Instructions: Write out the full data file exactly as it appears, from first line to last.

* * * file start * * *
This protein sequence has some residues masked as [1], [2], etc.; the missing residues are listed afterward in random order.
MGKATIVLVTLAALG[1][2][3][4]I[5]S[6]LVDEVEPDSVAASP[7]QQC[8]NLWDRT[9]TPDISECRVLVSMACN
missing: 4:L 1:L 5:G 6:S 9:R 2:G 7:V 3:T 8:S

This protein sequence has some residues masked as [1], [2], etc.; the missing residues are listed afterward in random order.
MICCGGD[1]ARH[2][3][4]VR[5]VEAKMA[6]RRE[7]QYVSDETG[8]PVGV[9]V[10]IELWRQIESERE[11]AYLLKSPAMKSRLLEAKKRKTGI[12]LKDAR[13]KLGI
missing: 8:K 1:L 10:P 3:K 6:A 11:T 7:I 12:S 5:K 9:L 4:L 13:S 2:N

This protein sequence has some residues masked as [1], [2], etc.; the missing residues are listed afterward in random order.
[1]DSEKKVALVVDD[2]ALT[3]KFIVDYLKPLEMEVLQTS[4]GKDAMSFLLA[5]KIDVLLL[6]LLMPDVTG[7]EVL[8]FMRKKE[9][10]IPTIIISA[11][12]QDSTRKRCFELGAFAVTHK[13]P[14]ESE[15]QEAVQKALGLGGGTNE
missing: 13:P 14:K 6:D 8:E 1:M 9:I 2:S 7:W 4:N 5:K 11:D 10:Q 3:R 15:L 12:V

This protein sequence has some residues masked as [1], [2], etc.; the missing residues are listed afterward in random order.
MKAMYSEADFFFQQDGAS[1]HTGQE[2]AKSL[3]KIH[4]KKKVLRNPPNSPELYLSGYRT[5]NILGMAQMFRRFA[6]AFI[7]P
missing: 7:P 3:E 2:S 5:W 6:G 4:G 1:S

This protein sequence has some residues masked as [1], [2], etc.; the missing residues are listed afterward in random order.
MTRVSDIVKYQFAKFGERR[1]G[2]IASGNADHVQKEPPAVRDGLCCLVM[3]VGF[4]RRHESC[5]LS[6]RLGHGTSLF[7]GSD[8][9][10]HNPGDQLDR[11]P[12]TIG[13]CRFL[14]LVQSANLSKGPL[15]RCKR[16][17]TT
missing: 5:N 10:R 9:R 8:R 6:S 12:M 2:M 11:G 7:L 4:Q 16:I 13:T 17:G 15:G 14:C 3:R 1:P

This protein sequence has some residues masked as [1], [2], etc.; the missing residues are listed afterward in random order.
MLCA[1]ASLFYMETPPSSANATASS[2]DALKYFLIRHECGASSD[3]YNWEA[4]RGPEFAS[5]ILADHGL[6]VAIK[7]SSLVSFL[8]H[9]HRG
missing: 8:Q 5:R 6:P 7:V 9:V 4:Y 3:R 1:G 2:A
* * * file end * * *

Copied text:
This protein sequence has some residues masked as [1], [2], etc.; the missing residues are listed afterward in random order.
MGKATIVLVTLAALG[1][2][3][4]I[5]S[6]LVDEVEPDSVAASP[7]QQC[8]NLWDRT[9]TPDISECRVLVSMACN
missing: 4:L 1:L 5:G 6:S 9:R 2:G 7:V 3:T 8:S

This protein sequence has some residues masked as [1], [2], etc.; the missing residues are listed afterward in random order.
MICCGGD[1]ARH[2][3][4]VR[5]VEAKMA[6]RRE[7]QYVSDETG[8]PVGV[9]V[10]IELWRQIESERE[11]AYLLKSPAMKSRLLEAKKRKTGI[12]LKDAR[13]KLGI
missing: 8:K 1:L 10:P 3:K 6:A 11:T 7:I 12:S 5:K 9:L 4:L 13:S 2:N

This protein sequence has some residues masked as [1], [2], etc.; the missing residues are listed afterward in random order.
[1]DSEKKVALVVDD[2]ALT[3]KFIVDYLKPLEMEVLQTS[4]GKDAMSFLLA[5]KIDVLLL[6]LLMPDVTG[7]EVL[8]FMRKKE[9][10]IPTIIISA[11][12]QDSTRKRCFELGAFAVTHK[13]P[14]ESE[15]QEAVQKALGLGGGTNE
missing: 13:P 14:K 6:D 8:E 1:M 9:I 2:S 7:W 4:N 5:K 11:D 10:Q 3:R 15:L 12:V

This protein sequence has some residues masked as [1], [2], etc.; the missing residues are listed afterward in random order.
MKAMYSEADFFFQQDGAS[1]HTGQE[2]AKSL[3]KIH[4]KKKVLRNPPNSPELYLSGYRT[5]NILGMAQMFRRFA[6]AFI[7]P
missing: 7:P 3:E 2:S 5:W 6:G 4:G 1:S

This protein sequence has some residues masked as [1], [2], etc.; the missing residues are listed afterward in random order.
MTRVSDIVKYQFAKFGERR[1]G[2]IASGNADHVQKEPPAVRDGLCCLVM[3]VGF[4]RRHESC[5]LS[6]RLGHGTSLF[7]GSD[8][9][10]HNPGDQLDR[11]P[12]TIG[13]CRFL[14]LVQSANLSKGPL[15]RCKR[16][17]TT
missing: 5:N 10:R 9:R 8:R 6:S 12:M 2:M 11:G 7:L 4:Q 16:I 13:T 17:G 15:G 14:C 3:R 1:P

This protein sequence has some residues masked as [1], [2], etc.; the missing residues are listed afterward in random order.
MLCA[1]ASLFYMETPPSSANATASS[2]DALKYFLIRHECGASSD[3]YNWEA[4]RGPEFAS[5]ILADHGL[6]VAIK[7]SSLVSFL[8]H[9]HRG
missing: 8:Q 5:R 6:P 7:V 9:V 4:Y 3:R 1:G 2:A